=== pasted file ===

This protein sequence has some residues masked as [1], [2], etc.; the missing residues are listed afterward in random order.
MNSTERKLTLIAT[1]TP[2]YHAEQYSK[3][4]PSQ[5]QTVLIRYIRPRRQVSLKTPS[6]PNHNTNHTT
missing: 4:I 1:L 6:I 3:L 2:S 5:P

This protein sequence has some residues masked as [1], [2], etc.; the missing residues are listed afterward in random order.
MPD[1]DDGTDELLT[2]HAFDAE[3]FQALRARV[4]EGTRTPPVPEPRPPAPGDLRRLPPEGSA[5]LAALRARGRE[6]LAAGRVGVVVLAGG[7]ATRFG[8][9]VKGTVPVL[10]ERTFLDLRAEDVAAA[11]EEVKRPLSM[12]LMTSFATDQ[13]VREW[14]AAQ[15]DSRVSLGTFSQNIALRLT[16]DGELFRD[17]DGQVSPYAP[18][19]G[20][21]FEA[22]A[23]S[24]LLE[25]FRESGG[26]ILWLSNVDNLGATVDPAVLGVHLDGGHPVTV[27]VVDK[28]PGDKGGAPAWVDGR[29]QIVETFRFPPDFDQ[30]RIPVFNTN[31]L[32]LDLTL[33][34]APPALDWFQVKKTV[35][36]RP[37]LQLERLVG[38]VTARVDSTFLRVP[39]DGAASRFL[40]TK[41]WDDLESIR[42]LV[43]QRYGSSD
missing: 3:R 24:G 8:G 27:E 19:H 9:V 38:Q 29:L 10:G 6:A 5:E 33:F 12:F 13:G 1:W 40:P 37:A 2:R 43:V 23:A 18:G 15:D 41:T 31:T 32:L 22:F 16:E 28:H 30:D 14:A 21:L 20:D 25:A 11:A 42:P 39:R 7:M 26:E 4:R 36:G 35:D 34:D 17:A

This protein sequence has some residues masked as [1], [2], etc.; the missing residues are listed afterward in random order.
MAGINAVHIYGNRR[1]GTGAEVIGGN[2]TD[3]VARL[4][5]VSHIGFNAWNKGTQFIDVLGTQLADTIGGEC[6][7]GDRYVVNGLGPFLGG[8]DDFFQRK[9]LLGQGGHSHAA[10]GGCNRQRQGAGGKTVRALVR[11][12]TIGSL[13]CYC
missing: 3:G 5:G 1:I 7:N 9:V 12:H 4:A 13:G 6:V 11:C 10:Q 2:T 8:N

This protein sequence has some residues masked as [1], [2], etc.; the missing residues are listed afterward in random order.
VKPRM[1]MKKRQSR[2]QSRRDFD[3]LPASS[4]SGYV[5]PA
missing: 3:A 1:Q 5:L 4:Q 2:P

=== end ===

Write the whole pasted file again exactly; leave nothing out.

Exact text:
This protein sequence has some residues masked as [1], [2], etc.; the missing residues are listed afterward in random order.
MNSTERKLTLIAT[1]TP[2]YHAEQYSK[3][4]PSQ[5]QTVLIRYIRPRRQVSLKTPS[6]PNHNTNHTT
missing: 4:I 1:L 6:I 3:L 2:S 5:P

This protein sequence has some residues masked as [1], [2], etc.; the missing residues are listed afterward in random order.
MPD[1]DDGTDELLT[2]HAFDAE[3]FQALRARV[4]EGTRTPPVPEPRPPAPGDLRRLPPEGSA[5]LAALRARGRE[6]LAAGRVGVVVLAGG[7]ATRFG[8][9]VKGTVPVL[10]ERTFLDLRAEDVAAA[11]EEVKRPLSM[12]LMTSFATDQ[13]VREW[14]AAQ[15]DSRVSLGTFSQNIALRLT[16]DGELFRD[17]DGQVSPYAP[18][19]G[20][21]FEA[22]A[23]S[24]LLE[25]FRESGG[26]ILWLSNVDNLGATVDPAVLGVHLDGGHPVTV[27]VVDK[28]PGDKGGAPAWVDGR[29]QIVETFRFPPDFDQ[30]RIPVFNTN[31]L[32]LDLTL[33][34]APPALDWFQVKKTV[35][36]RP[37]LQLERLVG[38]VTARVDSTFLRVP[39]DGAASRFL[40]TK[41]WDDLESIR[42]LV[43]QRYGSSD
missing: 3:R 24:G 8:G 27:E 19:H 9:V 38:Q 29:L 10:G 6:A 5:E 33:F 12:F 13:G 1:W 40:P 37:A 2:R 43:V 23:A 18:G 15:D 41:T 31:T 32:L 22:F 16:E 28:H 30:D 14:A 21:L 20:D 25:A 11:A 42:P 39:R 7:M 26:E 4:R 36:G 35:D 34:D 17:A

This protein sequence has some residues masked as [1], [2], etc.; the missing residues are listed afterward in random order.
MAGINAVHIYGNRR[1]GTGAEVIGGN[2]TD[3]VARL[4][5]VSHIGFNAWNKGTQFIDVLGTQLADTIGGEC[6][7]GDRYVVNGLGPFLGG[8]DDFFQRK[9]LLGQGGHSHAA[10]GGCNRQRQGAGGKTVRALVR[11][12]TIGSL[13]CYC
missing: 3:G 5:G 1:I 7:N 9:V 12:H 4:A 13:G 6:V 11:C 10:Q 2:T 8:N

This protein sequence has some residues masked as [1], [2], etc.; the missing residues are listed afterward in random order.
VKPRM[1]MKKRQSR[2]QSRRDFD[3]LPASS[4]SGYV[5]PA
missing: 3:A 1:Q 5:L 4:Q 2:P